Our business is built on Organic Traffic: about 1M views per month on our Youtube channel, 300K visits to our website. And that is not tied to an expense, at least not directly.
If I go and double our Media team next month, we won’t get double the number of views on Youtube. Same if I double our SEO team- because it doesn’t work like that- but it does work.
So to me, Organic Traffic is the only driver that is not tied proportionally to an expense. And I’ll allow it- as long as it is reasonable.
This may be a combination of referrals from existing customers (word of mouth), social media efforts, SEO, App Store optimization, branding efforts, PR…
All of those are important, useful, expensive, and slow- but impossible to tie to your expenses.
I would consider ourselves pretty good at SEO, and this is how long it took us to scale traffic to the site. Don’t assume yours will start at 100,000 visits.
There’s also a cap to it. We are close to that cap for a startup platform: because there aren’t that many people searching for what we do.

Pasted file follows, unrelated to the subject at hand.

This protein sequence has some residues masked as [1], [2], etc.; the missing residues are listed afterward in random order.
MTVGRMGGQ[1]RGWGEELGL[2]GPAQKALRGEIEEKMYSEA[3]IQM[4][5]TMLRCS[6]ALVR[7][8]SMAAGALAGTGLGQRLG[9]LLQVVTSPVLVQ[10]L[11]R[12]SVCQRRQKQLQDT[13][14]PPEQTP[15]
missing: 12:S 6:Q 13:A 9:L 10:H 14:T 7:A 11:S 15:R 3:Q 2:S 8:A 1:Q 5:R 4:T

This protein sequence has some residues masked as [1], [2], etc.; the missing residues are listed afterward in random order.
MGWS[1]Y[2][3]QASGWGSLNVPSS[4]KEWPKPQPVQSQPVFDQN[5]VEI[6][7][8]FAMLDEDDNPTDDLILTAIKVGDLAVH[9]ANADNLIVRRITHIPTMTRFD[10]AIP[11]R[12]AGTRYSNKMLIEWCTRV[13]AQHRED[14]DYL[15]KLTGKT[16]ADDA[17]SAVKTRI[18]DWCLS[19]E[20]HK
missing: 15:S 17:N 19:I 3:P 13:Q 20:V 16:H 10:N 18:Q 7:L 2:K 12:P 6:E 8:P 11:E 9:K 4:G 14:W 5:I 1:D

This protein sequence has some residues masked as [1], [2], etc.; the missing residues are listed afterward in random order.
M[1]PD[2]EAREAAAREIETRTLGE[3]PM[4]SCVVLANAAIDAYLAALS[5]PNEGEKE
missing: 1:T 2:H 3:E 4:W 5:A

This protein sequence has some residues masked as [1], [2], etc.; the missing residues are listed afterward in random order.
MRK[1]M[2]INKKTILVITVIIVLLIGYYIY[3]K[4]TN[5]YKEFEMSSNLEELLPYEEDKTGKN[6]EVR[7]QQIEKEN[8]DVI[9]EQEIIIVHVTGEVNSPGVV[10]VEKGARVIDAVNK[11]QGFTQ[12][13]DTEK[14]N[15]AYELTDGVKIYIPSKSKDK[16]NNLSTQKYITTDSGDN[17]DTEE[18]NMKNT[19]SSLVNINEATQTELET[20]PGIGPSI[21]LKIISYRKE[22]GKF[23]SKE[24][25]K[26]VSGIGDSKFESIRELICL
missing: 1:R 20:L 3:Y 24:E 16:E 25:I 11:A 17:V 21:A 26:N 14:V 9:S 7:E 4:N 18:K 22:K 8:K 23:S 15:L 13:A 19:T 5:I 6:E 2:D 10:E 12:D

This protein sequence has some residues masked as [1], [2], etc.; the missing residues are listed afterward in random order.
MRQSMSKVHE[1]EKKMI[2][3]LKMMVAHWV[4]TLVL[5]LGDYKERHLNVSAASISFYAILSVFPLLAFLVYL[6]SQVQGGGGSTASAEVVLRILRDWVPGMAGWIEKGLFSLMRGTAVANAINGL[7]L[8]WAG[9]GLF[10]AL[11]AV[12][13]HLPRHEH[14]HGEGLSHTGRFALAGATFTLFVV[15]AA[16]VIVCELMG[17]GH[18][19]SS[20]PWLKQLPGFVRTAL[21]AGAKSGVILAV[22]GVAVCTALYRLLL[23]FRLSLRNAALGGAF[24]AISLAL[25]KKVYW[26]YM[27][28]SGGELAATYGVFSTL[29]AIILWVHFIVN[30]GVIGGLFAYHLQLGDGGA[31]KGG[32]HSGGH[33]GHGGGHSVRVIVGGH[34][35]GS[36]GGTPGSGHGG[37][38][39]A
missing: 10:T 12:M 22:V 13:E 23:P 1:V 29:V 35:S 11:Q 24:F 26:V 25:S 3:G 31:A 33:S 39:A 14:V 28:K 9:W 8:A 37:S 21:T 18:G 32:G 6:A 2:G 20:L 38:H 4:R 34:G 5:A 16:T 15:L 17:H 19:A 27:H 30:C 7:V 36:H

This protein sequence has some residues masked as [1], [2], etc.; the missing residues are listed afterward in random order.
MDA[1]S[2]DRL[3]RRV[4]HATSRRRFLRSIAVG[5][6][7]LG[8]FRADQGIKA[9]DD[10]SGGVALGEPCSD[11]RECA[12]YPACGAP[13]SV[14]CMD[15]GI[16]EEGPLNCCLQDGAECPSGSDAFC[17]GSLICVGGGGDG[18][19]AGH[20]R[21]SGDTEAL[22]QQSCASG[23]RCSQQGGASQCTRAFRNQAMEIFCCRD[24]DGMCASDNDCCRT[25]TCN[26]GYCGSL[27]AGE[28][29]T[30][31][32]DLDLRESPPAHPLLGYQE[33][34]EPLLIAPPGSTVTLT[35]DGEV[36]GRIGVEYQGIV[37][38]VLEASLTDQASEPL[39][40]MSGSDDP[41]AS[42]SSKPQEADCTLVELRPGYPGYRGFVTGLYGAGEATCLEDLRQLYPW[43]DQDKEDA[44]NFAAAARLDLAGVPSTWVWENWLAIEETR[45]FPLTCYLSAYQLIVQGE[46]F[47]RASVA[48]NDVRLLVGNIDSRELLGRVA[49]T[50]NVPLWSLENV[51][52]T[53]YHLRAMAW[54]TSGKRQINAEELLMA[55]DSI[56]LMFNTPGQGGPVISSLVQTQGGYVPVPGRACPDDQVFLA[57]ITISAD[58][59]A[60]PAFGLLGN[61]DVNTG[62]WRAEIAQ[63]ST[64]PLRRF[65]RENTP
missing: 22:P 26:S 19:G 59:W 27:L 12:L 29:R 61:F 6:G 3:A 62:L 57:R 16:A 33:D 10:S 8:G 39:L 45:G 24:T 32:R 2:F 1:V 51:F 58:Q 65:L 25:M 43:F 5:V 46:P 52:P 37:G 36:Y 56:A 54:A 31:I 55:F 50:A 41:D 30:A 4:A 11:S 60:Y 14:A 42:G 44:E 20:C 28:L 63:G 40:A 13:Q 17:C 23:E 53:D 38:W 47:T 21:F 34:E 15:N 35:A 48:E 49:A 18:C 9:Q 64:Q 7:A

So when using Organic Traffic as a driver, keep those 3 rules in mind:
Make sure you are budgeting the team that will cause that to happen (even if it’s not tied to it).
Make it reasonable: maybe look at your competitor’s traffic.
Know that the more traffic you get to a website, the lower the conversion rate will be. This is because SEO depends on content, and a lot of your traffic will be to blog posts, of people reading but not necessarily ready to convert.
If your website is mainly landing pages, those convert much, much better.
OK, we’ve covered drivers. Let’s zoom into those revenue lines now.
OK, so now that we’ve modeled the Cause of your growth, now we can look into the Effect.
A combination of Paid Traffic and Organic Traffic will drive new orders into your platform. In the simplest approach, you could take that expected number of orders per month, and multiply it by an average order size.
You don’t need to model and map every single SKU in your inventory. If you take the average order size and the average margin or markup that you are putting on products, that should give you a decent estimate of revenue.
Now that revenue must of course be tied to an expense, which is the products themselves, and the shipping per order.